Morley von Stenberg: Stairs

Morley 5 DORSET ESTATE STAIR BY BERTHOLD LUBETKIN
Stairs is the theme of our latest exhibition at the RIBA Bookshop, which on this occasion presents the work of architectural photographer Morley von Stenberg. Initially trained as an architect, Morley established himself as one of UK’s leading architectural photographers through his contributions to architectural publications, such as the highly acclaimed monograph Berthold Lubetkin: Architecture and the Tradition of Progress by John Allan and The Modern Movement in Britain by Alan Powers, which traces the history and development of modern architecture in the UK.  As well as being commissioned to work on a vast array of landmark buildings, such us the Terminal 5, the Stirling Prize winning Maggie Centre for Richard Rogers, and the Islamic Museum in Doha for I.M. Pei,  he is also the official portrait photographer for RIBA’s annual Gold Medal Award winners.

The strength of the photographer’s images lies in his ability to show us unconventional and often surprising views of well known architectural interiors.  He is able to draw out the flat geometrical pattern compositions, which tend to remain unseen when standing in one of these familiar spaces.  Morley seems to experiment with different kinds of optical effects, and changes his approach towards the architecture, depending on the quality he wants to extract from it.  The way he has captured the staircases inside Lubetkin’s Six Pillars and ShedKm’s Matchworks reminds me of the work of James Turrell in the way in which he fuses light, shadow, colour and geometry.  Another unexpected turn in the photographer’s choice of imagery is the  combination of such opposing architectural styles as AB Rogers’ ultramodern design for Emperor Moth’s Fashion House, and the traditional and exquisitely ornamented grandeur of George Gilbert Scott’s staircase at the St Pancras Hotel.  In both instances we are challenged to surrender to a feeling of disorientation so that our eyes can travel freely through these Escher like landscapes.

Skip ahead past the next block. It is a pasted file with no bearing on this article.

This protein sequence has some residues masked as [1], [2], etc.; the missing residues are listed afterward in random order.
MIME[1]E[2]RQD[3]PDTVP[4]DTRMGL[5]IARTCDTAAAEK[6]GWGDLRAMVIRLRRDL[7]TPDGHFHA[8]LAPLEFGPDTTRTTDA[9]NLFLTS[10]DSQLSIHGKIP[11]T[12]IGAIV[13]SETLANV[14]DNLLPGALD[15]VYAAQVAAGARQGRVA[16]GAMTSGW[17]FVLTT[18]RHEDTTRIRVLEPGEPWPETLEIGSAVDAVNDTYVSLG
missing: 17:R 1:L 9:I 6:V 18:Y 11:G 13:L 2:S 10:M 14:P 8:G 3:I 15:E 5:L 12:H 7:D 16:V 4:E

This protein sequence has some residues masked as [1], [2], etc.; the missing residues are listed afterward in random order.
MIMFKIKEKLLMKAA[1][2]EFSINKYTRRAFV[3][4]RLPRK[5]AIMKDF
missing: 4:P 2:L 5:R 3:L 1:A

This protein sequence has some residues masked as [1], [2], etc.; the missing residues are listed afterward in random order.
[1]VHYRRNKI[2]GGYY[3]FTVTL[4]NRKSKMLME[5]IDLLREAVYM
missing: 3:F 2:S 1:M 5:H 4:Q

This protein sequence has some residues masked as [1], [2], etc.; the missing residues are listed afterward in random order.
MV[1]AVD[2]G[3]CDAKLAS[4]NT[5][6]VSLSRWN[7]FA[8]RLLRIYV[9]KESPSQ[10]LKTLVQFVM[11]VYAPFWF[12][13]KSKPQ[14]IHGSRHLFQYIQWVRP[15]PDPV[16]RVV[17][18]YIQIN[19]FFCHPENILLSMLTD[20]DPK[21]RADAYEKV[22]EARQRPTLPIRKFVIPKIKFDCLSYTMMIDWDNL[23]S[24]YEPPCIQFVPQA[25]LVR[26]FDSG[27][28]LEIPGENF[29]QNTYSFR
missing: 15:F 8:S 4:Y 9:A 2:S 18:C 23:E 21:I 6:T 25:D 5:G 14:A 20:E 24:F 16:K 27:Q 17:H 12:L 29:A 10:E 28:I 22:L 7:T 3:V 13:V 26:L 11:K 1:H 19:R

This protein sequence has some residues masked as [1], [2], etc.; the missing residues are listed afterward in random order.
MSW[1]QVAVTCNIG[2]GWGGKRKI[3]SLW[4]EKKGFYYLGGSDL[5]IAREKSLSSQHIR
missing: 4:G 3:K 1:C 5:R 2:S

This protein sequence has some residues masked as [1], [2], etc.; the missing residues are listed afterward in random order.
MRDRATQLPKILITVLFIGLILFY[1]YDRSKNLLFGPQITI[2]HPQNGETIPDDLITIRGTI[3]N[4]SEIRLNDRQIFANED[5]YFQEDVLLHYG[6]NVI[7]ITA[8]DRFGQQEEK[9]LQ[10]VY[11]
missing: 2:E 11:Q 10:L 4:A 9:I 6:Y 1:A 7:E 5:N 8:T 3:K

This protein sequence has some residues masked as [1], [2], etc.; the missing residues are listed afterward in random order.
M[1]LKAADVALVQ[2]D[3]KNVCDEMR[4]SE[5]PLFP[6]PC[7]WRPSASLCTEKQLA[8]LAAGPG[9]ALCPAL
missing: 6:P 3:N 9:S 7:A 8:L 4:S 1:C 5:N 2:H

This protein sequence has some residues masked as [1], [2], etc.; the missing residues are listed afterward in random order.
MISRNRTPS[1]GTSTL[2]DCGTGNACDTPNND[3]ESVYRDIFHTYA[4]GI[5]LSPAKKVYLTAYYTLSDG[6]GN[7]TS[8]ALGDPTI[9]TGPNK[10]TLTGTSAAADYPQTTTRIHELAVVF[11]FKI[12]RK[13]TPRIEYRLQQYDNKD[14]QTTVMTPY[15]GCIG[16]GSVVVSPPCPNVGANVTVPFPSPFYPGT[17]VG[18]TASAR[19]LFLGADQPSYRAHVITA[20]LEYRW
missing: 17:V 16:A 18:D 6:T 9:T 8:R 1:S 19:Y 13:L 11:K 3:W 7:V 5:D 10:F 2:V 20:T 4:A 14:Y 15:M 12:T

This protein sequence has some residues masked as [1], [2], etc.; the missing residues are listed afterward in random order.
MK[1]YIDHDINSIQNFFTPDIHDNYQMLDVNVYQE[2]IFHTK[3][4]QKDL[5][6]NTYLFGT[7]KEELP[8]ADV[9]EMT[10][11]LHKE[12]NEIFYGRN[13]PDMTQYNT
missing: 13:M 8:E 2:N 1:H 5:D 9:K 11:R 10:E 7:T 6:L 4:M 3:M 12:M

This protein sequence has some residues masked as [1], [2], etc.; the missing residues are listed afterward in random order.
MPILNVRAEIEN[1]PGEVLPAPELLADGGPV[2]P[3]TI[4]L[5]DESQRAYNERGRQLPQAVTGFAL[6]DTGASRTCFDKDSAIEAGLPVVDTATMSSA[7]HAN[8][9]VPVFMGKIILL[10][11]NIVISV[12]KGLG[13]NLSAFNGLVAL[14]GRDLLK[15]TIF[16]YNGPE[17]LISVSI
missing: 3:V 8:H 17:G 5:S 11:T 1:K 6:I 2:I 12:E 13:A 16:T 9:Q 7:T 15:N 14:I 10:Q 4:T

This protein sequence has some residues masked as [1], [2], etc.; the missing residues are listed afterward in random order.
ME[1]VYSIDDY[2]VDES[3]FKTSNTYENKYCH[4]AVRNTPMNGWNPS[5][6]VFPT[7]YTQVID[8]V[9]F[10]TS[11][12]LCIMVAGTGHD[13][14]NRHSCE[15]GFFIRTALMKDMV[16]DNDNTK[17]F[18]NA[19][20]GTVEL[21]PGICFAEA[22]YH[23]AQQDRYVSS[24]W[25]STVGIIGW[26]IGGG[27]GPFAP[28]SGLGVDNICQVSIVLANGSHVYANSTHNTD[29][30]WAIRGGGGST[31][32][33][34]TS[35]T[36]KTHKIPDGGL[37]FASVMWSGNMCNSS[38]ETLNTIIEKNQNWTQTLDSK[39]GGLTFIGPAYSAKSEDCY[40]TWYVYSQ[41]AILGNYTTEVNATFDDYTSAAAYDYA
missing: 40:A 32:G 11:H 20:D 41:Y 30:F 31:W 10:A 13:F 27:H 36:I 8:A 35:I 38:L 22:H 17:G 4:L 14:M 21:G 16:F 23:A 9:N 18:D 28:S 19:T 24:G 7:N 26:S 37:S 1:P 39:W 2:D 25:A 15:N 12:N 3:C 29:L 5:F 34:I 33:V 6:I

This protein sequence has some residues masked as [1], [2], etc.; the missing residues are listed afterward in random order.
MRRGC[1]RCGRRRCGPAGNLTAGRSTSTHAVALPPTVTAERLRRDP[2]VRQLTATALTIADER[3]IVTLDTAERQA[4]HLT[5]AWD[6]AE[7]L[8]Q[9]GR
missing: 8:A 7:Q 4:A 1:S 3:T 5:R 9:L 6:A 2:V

For me, one of the most revelatory moments while hanging this exhibition, was to witness a conversation between Morley and one of the architects involved in the refurbishment of Reginald Blomfield’s Café Royal in Piccadilly.  It was hearing the architect express her surprise at seeing the staircase she knew so intimately, after working on the refurbishment project for over a year, portrayed so differently to how she understood it, that made me rethink the relationship between the architect’s and the photographer’s vision.  Shame we couldn’t ask Blomfield or Lubetkin about their opinion.

The exhibition will continue until the end of December, and can be visited during the bookshop’s opening hours.  For more information about commissions or purchasing prints, please contact Morley directly by following the links to his website.

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